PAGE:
Miranda is thrilled to see his research reaching a global audience through the International Trumpet Guild.

“I’m glad Brazilian music history was brought alive and the international community is willing to work with me to preserve it.”

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Governor’s School offers college experience to North Dakota youth

The North Dakota Governor’s School is a state-sponsored and funded program hosted at NDSU each summer since 1990. The school opened June 1 and concluded July 12.

Three North Dakota high school students scored with a summer project that tastes good and also teaches them engineering principles. They spent six weeks perfecting sugar cookies produced with a 3D printer at North Dakota State University.

Matthew Dawson, Kody Coles and Reed Erickson are in the engineering track for North Dakota Governor’s School, a state-sponsored and funded program hosted at NDSU each summer since 1990. The school opened June 1 and concluded July 12.

Each year, North Dakota high school sophomores and juniors live at NDSU and study laboratory science, mathematics, information technology, English studies and visual arts or theatre. Agriculture, architecture and engineering joined the curriculum last year.

Dawson, Coles and Erickson were selected to work with Bashir Khoda, assistant professor of industrial and manufacturing engineering, to create the cookies.

It’s a Thursday afternoon five weeks into Governor’s School. Dawson, Coles and Erickson surround a 3D printer. An engineering lab brimming with printers, scanners and a hodgepodge of electrical components is warm due to a malfunctioning air conditioner. However, the students remain cool and focused. They’ve been here since 10 a.m.

“What’s the detail look like?” said Coles, a junior from Horace, North Dakota. He refers to the crisp outline of an incandescent light bulb taking shape in sugar cookie dough.

“It’s better than the last one,” said Dawson, a junior from Casselton, North Dakota.

The cookie looks like the Governor’s School light bulb logo, down to the threads.

Compressed air pushes dough from a black vertical cylinder that looks like a cardboard paper towel tube. The nozzle pointing down from the cylinder is half as thick as a No. 2 pencil.

The dough oozes out in a small, uninterrupted line onto a shiny metal hot plate the size and shape of an iPad. The plate moves according to signals the students programmed into a computer.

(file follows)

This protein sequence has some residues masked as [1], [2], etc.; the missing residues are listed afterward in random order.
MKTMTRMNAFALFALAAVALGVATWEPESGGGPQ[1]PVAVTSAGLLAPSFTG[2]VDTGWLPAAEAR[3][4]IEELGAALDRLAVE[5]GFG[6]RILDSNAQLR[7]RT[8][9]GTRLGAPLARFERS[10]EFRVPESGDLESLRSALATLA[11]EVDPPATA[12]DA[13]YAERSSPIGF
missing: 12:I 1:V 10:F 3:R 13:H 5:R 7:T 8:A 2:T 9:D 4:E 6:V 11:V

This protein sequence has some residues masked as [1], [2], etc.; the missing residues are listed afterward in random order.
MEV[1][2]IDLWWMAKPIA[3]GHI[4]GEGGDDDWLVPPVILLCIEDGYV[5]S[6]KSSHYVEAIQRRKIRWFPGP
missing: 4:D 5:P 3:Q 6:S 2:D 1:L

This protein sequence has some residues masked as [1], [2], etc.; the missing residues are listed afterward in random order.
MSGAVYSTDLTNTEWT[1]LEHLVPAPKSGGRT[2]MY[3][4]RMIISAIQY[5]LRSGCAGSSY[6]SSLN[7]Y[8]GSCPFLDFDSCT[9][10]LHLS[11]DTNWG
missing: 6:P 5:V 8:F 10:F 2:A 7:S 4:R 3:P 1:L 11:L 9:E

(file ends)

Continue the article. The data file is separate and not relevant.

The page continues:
Earlier in the month, Khoda and two graduate students advised the Governor’s School students as they designed the shape of their cookies in computer-aided design software. They inputted their plot points into the 3D printer. They also fabricated the brackets that hold the cylinder, which is immobilized as the hot plate moves back and forth. 

The students watch their creations take shape. The light bulb is formed in 18 minutes with two crisscrossed layers of dough.

The scent of baked sugar, butter and vanilla wafts through the engineering lab. The smell and the dirty mixing bowl and spatula seem out of place among the electrical components and other examples of 3D printing – a replica of a human hip joint and the body of a four-rotor drone.

Yet the students are learning the concepts of additive manufacturing, a burgeoning field used to create projects ranging from human tissue and bone to complex rocket engines to the student’s cookies.

“The underlying principle is the same,” Khoda said.

The student’s work has out-of-this-world applications. NASA is studying the feasibility of 3D printing dietary-specific meals for its astronauts in space.

The students also get a taste of the challenges the experts face. The hot plate, a recent addition, isn’t hot enough to fully bake the cookie. More fine-tuning is required.

The nozzle needs resizing to keep the dough from clumping. The air pressure is lowered to prevent the dough from becoming an unrecognizable blob. A smiley-face design refused to hold its shape the day before. It still tasted good after baking in a conventional oven, Dawson said.

The students spend the rest of the week perfecting their cookies before presenting their work to NDSU faculty and other Governor’s School students.

Other students follow a similar routine based on their academic track. For example, the performing arts group toured a production of “Big Love” by Charles L. Mee throughout the state.

Governor’s School students attend life and leadership classes and travel to Minneapolis to tour 3M and visit the Science Museum, Valley Fair and the Art Institute. They also visit local companies and partake in recreational outings, such as a day canoeing Minnesota’s Crow Wing River.

For more information about Governor’s School, visit

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NDSU Extension Service addresses family and consumer needs

One of the North Dakota State University Extension Service’s goals is to help residents overcome those and many other issues by providing the people with the knowledge and skills they need to improve their health, nutrition and quality of life.

Nearly 30 percent of North Dakota adults and 11 percent of high school students are obese, 8.6 percent of adults have diabetes and almost 7 percent of adults suffer from heart disease, according to the state’s latest health statistics.